Remember when the Chinese said, earlier this year, that they took 86 human embryos so that they could modify their genes? The medical world was literally split asunder. Some embraced the yes, others the no and debates arose as to why modifying genes is not what the future holds for humanity. Despite the Chinese’s desire to do something good, many argued that it was not something right.
The main idea behind this attempt of genetic modification was to change one gene that leads to the development of β-thalassaemia. This is a blood disorder that, if left unchecked, can lead to demise and it is something that researchers wanted to comprehend and “program” in the human genes, so that it would not develop ever again.
So why is a “few months piece of news” of such importance now? Because British scientists want to take up genetic modification as well. Their purpose is not only to cure future diseases, but to also promote the technology and show that it has potential for future tests and that it can save many generations to come.
The woman behind the attempt is Kathy Niakan, an ambitious stem-cell researcher from the Francis Crick Institute of London. Kathy Niakan has presented her attempt to the country regulators: to observe how and what genes play an important role in the development of the fetus within its first days.
Niakan’s process becomes dangerous once she starts, as she put it, “to switch genes off and on” and see how modifications lead to different results in how the placenta is formed. Niakan believes that her study can give great insight into how a human embryos can grow healthy. Furthermore, the study might show why miscarriage occurs.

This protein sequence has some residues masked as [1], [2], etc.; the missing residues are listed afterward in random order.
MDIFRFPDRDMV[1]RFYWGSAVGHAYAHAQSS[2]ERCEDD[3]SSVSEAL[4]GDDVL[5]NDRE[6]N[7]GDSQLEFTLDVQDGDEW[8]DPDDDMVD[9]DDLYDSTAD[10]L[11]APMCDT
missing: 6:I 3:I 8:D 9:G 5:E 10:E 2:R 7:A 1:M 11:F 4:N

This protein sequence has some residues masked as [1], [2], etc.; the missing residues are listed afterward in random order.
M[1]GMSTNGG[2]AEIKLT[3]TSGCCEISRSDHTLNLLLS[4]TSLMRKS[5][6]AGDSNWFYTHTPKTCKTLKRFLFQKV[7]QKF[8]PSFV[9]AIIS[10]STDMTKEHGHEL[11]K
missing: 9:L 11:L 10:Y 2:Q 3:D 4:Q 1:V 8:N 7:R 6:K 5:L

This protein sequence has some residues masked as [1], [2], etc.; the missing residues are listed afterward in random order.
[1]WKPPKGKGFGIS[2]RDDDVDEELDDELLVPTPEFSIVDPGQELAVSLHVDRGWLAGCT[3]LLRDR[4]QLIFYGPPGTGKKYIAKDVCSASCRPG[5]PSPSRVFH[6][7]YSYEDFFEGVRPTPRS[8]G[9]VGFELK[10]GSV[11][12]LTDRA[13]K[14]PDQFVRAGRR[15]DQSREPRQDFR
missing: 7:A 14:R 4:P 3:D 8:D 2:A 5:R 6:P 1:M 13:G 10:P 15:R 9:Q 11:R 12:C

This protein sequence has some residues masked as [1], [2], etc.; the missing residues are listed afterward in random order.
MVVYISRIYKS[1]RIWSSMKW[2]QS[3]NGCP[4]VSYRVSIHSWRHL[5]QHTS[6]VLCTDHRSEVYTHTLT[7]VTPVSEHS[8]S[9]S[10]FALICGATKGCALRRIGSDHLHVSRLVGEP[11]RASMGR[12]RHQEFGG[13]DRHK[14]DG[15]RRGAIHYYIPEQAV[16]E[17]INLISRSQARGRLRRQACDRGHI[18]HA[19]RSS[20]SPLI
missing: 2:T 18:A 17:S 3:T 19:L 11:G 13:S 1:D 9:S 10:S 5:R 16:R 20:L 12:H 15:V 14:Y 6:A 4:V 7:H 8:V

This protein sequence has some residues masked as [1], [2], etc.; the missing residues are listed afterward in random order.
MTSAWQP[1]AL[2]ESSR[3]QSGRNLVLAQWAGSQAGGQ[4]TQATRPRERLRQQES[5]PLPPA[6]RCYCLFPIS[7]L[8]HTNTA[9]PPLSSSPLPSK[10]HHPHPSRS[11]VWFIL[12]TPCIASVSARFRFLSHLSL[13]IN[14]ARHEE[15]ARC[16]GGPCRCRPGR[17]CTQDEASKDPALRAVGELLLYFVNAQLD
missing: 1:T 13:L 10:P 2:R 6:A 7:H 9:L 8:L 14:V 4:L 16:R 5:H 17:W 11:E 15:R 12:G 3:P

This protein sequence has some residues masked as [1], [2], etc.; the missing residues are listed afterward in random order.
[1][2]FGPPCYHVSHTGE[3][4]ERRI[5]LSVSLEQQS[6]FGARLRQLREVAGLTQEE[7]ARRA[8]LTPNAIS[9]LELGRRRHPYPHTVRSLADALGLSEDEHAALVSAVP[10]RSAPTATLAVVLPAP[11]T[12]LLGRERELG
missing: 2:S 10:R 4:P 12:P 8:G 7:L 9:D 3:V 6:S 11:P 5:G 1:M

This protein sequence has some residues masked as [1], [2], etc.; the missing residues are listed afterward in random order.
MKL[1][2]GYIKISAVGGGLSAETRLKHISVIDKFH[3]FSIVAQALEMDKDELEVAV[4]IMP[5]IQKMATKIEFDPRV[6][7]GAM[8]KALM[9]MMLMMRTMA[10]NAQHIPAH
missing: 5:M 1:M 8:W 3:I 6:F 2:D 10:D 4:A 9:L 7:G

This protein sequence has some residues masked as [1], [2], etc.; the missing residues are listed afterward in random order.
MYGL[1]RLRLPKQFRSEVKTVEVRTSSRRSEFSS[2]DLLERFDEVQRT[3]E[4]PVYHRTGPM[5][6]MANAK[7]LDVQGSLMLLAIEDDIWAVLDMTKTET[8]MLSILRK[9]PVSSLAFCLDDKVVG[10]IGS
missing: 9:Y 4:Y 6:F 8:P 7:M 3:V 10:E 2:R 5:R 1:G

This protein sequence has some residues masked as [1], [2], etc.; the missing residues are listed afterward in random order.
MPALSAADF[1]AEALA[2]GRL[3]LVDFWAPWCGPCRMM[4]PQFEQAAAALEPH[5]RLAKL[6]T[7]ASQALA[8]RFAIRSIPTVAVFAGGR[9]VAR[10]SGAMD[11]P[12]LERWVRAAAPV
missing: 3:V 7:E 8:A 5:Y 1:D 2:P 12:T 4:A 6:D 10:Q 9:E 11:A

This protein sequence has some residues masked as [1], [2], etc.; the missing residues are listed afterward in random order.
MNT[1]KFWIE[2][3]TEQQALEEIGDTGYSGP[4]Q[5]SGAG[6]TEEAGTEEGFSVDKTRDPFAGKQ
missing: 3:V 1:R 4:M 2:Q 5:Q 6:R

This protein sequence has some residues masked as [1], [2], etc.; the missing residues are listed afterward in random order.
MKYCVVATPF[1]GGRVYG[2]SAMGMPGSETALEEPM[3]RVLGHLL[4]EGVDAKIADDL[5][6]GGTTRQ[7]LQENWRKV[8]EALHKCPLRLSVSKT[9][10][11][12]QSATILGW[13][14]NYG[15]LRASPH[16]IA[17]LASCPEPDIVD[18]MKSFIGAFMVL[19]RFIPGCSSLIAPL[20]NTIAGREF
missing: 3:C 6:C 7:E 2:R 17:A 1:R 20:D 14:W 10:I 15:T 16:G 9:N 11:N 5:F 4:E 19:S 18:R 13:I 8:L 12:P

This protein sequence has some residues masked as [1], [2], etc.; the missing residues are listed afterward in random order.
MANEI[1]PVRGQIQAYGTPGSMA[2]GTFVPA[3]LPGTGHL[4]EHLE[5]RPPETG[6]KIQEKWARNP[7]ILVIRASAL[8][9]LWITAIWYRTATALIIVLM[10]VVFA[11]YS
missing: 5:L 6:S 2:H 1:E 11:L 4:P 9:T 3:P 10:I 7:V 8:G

While the entire process will be shaped by a legal approach such as acquiring embryos from specific couples and growing them within a woman for no more than 2 weeks, the science field is still torn apart. There are British scientists who have come to the project’s aid and said that it can only be a step forward.
Some of these scientists are Peter Braude and Sarah Chan. Braude, who is an outstanding professor at King’s College London stated that this is all about “understanding nature, not changing embryos”. Chan, from the University of Edinburgh also mentioned that this project is a “cause of confidence, not concern”.
Perhaps it would be a good idea to simply drop our preconceptions about the subject and see it for its benefits. Who knows what diseases we might be able to eradicate with the help of such projects?
Photo Credits staticflickr.com
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